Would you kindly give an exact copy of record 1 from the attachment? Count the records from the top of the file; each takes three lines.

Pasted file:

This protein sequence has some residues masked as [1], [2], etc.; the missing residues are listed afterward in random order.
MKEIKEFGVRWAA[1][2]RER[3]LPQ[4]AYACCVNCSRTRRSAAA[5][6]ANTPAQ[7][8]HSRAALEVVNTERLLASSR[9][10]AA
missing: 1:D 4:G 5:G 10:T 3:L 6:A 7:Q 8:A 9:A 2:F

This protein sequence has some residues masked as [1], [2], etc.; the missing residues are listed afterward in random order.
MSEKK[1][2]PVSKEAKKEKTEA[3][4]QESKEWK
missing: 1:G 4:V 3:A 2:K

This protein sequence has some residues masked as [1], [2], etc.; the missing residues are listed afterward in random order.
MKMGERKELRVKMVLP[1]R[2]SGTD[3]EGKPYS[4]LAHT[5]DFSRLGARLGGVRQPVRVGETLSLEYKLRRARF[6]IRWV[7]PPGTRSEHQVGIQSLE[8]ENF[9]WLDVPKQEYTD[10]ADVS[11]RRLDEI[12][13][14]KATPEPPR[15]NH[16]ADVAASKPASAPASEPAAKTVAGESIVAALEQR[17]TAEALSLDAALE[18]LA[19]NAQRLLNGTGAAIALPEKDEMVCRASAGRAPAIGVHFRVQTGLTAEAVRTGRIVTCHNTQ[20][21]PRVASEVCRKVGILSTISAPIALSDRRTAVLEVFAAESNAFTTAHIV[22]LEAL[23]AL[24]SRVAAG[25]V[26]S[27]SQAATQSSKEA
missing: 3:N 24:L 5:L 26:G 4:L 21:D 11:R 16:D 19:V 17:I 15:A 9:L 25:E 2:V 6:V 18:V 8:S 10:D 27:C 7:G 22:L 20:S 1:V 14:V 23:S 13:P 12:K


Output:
This protein sequence has some residues masked as [1], [2], etc.; the missing residues are listed afterward in random order.
MKEIKEFGVRWAA[1][2]RER[3]LPQ[4]AYACCVNCSRTRRSAAA[5][6]ANTPAQ[7][8]HSRAALEVVNTERLLASSR[9][10]AA
missing: 1:D 4:G 5:G 10:T 3:L 6:A 7:Q 8:A 9:A 2:F